The capital Rome is filled with ancient ruins, palaces, daunting churches and world-class museums. Within the historic center lies the Forum, which was the assembly place during the golden age of the Roman Empire. Close by are ageless monuments such as the Spanish Steps, Piazza Navona, the Pantheon, and the Colosseum.
Trevi Fountain is a destination for both the hopeless romantics and the lovelorn. Toss some coins into it to gain some luck in love. It is also an age-old custom to make a wish on the fountain for another fruitful visit to Rome.
More highlights along the tourist trail include Castle Sant’Angelo, an old fortress and mausoleum, and the Capuchin cemetery. Rome has an excellent range of museums, but if you are pressed for time, spend your day at Galleria Borghese. Marvel at the works of Bernini, Raphael, Caravaggio, and other Renaissance masters. Explore the grounds of Villa Borghese Park with its enchanting landscape.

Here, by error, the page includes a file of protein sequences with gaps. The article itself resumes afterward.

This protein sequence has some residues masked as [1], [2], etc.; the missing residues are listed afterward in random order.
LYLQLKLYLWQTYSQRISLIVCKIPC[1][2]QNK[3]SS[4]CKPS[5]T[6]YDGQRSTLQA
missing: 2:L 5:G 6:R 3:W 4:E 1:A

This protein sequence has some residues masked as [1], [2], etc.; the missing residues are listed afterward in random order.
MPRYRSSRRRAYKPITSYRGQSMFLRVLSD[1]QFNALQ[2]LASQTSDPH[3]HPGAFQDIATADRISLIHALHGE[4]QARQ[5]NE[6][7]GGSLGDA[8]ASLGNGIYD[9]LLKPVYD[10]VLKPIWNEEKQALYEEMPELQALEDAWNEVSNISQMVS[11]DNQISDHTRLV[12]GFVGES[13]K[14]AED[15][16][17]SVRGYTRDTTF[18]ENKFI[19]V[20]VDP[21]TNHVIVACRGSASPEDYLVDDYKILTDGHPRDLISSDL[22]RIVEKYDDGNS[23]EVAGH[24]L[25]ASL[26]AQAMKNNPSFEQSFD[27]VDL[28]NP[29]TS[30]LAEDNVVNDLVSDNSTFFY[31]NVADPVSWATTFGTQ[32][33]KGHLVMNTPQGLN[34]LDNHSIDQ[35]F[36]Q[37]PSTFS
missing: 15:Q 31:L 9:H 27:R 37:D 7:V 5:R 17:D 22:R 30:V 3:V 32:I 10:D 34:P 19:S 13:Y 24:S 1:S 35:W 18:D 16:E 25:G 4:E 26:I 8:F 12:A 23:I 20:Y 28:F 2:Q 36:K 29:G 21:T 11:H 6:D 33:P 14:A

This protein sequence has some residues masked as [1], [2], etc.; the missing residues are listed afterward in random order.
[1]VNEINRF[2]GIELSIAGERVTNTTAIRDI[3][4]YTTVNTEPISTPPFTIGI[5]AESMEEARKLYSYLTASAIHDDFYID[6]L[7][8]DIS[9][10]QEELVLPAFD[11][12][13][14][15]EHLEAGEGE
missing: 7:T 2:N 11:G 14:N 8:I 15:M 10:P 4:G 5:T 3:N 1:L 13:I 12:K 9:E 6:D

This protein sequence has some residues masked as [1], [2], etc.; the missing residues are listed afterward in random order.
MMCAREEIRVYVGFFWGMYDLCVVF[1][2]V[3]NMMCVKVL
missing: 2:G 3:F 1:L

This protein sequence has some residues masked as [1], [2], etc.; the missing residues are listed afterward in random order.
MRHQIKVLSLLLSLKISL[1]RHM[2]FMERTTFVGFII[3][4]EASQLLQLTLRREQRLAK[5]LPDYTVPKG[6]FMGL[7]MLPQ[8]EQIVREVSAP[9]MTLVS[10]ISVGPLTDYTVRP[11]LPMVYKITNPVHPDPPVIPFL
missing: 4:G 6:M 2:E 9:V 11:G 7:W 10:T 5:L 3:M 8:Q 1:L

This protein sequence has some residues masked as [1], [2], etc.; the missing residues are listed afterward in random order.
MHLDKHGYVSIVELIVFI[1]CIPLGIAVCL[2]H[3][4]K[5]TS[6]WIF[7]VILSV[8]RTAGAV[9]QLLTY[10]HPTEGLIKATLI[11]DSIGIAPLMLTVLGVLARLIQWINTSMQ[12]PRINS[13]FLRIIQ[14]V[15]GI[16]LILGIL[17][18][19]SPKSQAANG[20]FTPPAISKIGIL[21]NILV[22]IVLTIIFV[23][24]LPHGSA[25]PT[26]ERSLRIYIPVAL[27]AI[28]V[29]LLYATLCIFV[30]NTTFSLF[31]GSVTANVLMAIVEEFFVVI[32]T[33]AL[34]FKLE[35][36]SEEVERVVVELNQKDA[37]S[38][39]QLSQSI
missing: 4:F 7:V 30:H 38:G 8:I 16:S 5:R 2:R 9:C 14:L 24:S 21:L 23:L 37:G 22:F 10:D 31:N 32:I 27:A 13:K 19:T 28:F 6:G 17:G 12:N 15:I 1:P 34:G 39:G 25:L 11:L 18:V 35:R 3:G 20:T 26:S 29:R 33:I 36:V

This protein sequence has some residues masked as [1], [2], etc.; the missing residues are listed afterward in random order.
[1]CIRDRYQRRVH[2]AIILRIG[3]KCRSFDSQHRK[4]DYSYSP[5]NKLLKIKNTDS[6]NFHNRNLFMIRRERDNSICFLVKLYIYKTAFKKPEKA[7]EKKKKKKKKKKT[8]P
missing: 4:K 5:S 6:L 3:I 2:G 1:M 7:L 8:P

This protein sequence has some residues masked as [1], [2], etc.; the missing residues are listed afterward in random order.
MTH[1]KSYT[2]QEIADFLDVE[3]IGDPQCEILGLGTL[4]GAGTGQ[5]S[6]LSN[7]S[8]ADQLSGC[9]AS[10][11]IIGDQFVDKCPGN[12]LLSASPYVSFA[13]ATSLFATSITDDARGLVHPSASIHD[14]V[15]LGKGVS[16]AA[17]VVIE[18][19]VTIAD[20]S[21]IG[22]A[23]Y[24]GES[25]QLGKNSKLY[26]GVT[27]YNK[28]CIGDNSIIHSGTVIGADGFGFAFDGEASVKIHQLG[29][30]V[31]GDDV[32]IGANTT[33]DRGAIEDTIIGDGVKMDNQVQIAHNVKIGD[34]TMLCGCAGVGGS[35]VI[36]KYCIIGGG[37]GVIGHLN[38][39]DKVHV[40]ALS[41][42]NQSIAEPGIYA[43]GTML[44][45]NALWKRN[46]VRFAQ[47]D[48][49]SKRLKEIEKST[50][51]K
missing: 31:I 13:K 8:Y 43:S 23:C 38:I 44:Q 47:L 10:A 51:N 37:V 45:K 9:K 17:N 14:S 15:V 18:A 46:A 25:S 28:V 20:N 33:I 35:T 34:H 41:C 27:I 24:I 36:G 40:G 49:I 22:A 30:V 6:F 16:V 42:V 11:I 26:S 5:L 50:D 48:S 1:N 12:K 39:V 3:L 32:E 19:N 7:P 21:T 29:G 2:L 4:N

Right across Tiber River is Vatican City, where more cultural icons can be found. Around St. Peter’s Square is a bevy of museums offering priceless artifacts and masterpieces. St. Peter’s Basilica casts an authoritative figure in the middle of the square. Lastly, find Michelangelo’s frescos in the ceilings of the Sistine Chapel.
The largest city in Lombardy region, Milan has an unquenchable thirst for finance and the high life. Home to the stock market and the much-awaited yearly sortie, the Milan Fashion Week, the city basks in a sophisticated cultural climate.